The computer-based functional literacy (CBFL) programme uses animated graphics and a voiceover to explain how individual alphabets combine to give structure and meaning to various words.

Designed from education material developed by the National Literacy Mission, the CBFL method employs puppets as the motif in the teaching process. The lessons, tailored to fit different languages and even dialects, focus on reading, and are based on the theories of cognition, language and communication.

With the emphasis on learning words rather than alphabets, the project addresses thought processes with the objective of teaching these words in as short a time span as possible.

The learning show
The settings for the lessons are visually stimulating and crafted in a manner that learners can easily relate to (the puppet-show idiom). The accompanying voiceover reinforces the learner's ability to grasp the lessons easily, and repetition adds to the strengthening of what is learned.

The method is implemented by using computers, which deliver the lessons ('shows') in multimedia form to the learners. Supplementing computers in this process are reference textbooks of the National Literacy Mission.

The initial experiment for the CBFL programme was conducted in Beeramguda village in Medak district of Andhra Pradesh in February 2000. This was followed by an extended trial run in 80 centres spread across the districts of Medak, Guntur, Vijayawada and Visakhapatnam. The initial experiment and the trial run highlighted the following advantages of the project:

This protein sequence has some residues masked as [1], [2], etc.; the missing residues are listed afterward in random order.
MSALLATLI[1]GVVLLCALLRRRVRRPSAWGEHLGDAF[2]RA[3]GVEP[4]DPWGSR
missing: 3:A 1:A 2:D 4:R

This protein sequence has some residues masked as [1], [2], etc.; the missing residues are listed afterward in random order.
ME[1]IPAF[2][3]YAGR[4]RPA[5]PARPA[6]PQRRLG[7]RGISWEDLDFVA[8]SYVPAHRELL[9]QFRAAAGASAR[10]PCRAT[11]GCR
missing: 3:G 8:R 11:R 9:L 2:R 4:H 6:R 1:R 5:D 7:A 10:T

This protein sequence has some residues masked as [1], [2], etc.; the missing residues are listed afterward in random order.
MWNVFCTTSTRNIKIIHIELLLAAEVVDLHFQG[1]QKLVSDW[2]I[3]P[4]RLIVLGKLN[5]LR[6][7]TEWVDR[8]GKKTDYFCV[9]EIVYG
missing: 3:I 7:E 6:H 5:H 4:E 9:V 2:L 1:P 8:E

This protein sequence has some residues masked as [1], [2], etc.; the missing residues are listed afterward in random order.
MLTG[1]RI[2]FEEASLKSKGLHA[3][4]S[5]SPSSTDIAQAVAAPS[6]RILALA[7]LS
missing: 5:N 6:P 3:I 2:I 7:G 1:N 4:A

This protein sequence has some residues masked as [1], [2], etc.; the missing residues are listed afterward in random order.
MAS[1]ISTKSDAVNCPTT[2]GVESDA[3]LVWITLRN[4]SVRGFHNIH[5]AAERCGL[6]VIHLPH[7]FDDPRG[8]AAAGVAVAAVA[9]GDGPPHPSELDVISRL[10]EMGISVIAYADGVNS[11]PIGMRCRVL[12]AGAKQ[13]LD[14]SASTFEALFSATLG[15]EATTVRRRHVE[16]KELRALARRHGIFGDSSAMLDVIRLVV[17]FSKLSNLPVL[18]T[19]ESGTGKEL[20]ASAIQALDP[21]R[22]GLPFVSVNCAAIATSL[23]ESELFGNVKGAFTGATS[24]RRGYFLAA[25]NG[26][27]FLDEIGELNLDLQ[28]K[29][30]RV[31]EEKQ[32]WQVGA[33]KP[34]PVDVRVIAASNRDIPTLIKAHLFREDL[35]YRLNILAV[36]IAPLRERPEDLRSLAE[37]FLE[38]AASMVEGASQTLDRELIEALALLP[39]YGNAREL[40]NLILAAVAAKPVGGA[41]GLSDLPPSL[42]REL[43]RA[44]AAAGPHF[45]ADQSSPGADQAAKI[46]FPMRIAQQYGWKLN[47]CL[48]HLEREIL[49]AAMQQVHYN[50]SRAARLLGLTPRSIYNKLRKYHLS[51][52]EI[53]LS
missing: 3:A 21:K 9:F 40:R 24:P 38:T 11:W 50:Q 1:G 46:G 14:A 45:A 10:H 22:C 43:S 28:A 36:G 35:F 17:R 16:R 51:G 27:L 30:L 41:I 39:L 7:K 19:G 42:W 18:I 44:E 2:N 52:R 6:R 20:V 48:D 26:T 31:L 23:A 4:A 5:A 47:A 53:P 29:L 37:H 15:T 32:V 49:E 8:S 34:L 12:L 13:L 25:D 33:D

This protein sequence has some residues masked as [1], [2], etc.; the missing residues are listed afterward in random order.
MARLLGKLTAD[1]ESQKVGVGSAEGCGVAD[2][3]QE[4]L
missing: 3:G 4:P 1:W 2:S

• Acceleration in the pace of 'learning to read' (it takes about one-third of the time that writing-oriented methods require).
  • Flexibility in adjusting to individual learning speeds.
  • Lower dropout rates in comparison with other adult literacy programmes.
  • Does not require trained teachers or large-scale infrastructure.
  • Can be conducted on low-end computers (these are the kind of machines that many organisations can afford to give away).
  • Can effectively enhance existing adult-literacy programmes.
  • The multimedia format ensures that the pronounication of the words/letters is taught accurately through the system, rather than being left to individual teachers. This is particularly useful for languages like Tamil, where the same letter can be pronounced differently (based on the context).

From student to teacher
Each centre under the project has a computer and an instructor, or prerak, as they are called, to conduct a class. A typical class has between 15 and 20 people and is held in the evening hours.

In the early days of the programme, most of the instructors were retired teachers or people involved with the adult-literacy movement in the state. While the teachers and others continue to help out, many of the classes are now conducted by those made literate by the project.

Video clip
The CBFL method explained (.wmv, 925KB)
Download Windows Media Player to view this clip

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